by Joe Bollig
KANSAS CITY, Kan. — Happy New Year!
No, we’re not early. A brand-new liturgical year for all Catholics begins on Nov. 30, the First Sunday of Advent.
You may not have thought a lot about Advent when you were a kid. After all, Christmas (day or eve) was when you finally got to tear into those alluring packages under the tree.
And the carols! And the food! And the lights! And the TV shows!
Christmas gets all the glitter and silver bells.
But Advent? What’s so great about Advent? Quite a bit, upon second look. Sometimes it takes a bit of time and maturity to truly appreciate the greatness of Advent.
Advent is about anticipation and preparation. It’s about looking forward to something fantastic. It’s our spiritual journey to Christmas and beyond — the coming year, as well as eternity.
“Advent is the beginning of our liturgical year,” said Father Francis Hund, pastor of Good Shepherd Parish in Shawnee. “We look at the mystery of the Incarnation — of God coming to dwell among us, as told in the Gospels of Luke and Matthew.
“We begin with the mystery of Jesus coming to dwell among us,” he continued. “[This] leads us to Jesus’ ministry and mission, and then to the paschal mission, which culminates in the resurrection. [Advent] is a continual renewal of faith for us.”
Wonderful things take place during the four weeks of Advent — many of them rooted in the most ancient traditions of the church.
Some saints’ feast days during this time have become associated with the journey to Christmas, like jolly old St. Nicholas’ on Dec. 6, and St. Lucy’s on Dec. 13. Two Marian solemnities are also celebrated during this time: the Immaculate Conception on Dec. 8, and Our Lady of Guadalupe on Dec. 12.
Father Hund’s family celebrated St. Nicholas Day when he was growing up on the farm.
“It would be after supper,” he said. “We’d be doing our homework or the dishes, and we’d hear a knock on the front door. When we opened it, no one was there, but someone left some candy.”
Some Hispanic families observe Las Posadas (“The Inns”), a nine-day celebration lasting from Dec. 16 to Christmas Eve. Las Posadas reenacts the search for lodgings by Joseph and Mary after arriving in Bethlehem. It involves a procession with prayers and singing, culminating in a party.
Many other Catholics — and now even some Protestants — work their way through the season with the help of an Advent calendar. This tradition features little cardboard “doors” that are opened each day, revealing special prayers and activities that families can use to count down the days before Christmas.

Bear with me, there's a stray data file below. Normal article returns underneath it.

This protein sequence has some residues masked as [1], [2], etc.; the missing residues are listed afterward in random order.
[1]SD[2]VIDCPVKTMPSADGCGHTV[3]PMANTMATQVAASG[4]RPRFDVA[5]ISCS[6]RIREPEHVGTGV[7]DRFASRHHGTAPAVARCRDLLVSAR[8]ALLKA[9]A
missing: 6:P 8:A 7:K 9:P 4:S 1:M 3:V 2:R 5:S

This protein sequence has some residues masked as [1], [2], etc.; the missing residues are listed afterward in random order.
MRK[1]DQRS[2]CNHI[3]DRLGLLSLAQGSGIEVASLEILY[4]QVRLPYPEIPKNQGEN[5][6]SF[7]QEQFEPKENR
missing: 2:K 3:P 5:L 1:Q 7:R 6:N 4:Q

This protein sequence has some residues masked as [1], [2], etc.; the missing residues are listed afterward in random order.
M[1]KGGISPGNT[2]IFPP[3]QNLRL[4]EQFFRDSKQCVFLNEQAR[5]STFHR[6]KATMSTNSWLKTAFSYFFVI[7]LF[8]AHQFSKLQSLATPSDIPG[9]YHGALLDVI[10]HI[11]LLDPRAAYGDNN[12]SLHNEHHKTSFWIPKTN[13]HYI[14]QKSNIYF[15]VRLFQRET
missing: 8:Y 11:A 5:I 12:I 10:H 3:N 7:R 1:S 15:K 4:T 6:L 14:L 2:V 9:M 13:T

Other families (and some churches) put up a Jesse tree instead, which is inspired by the Book of Isaiah (11:1- 3), and highlights the ancestry of the Messiah. A Jesse tree’s branches are hung with symbols from Old Testament figures, such as an apple for Adam and Eve, a rainbow for Noah, and a harp for King David.
But perhaps the most familiar seasonal devotion found in homes and churches is the Advent wreath. Usually a circle of greens, but sometimes of ceramic or metal, the Advent wreath has four candles — three violet and one rose. Starting with the lighting of a single violet candle, family members gather around the wreath each night for a short prayer service. (On the second Sunday of Advent, a second violet candle is lit as well. On the third Sunday of Advent, the rose candle is lit, followed by the remaining violet candle on the final Sunday of the season.)
Sometimes a white candle, which symbolizes Christ, is put in the center and is lit on Christmas Eve.
Since Advent is a time of preparation, it’s also a great time to seek the sacrament of reconciliation, said Michael Podrebarac, archdiocesan consultant for liturgy.
“It’s not a penitential season, but as a time of preparation it has a penitential character to it,” he said. “It doesn’t have the same intensity of Lent. But if Christ is coming in the liturgical feast of his glory, our modesty, our anticipation, and our solemnity help prepare us for those realities.”
Do you want to have a good Advent? Then concentrate on the readings for Mass, said Podrebarac. Read them at the dinner table and discuss them. Pray with your family around the Advent wreath.
“Also, take advantage of the cultural activities,” he said. “Go sing Christmas carols. Take part as a family in the merriment, whether shopping, or planning, or baking.”
“The things we do culturally at Christmas are not the enemies of our religion,” he continued. “We can go overboard, however. If you’re tired of Christmas when it comes, you haven’t lived a good Advent.
“But if the things we do over the course of the four weeks make us even more excited about Christmas, then I think we’ve done a good thing with our Advent.”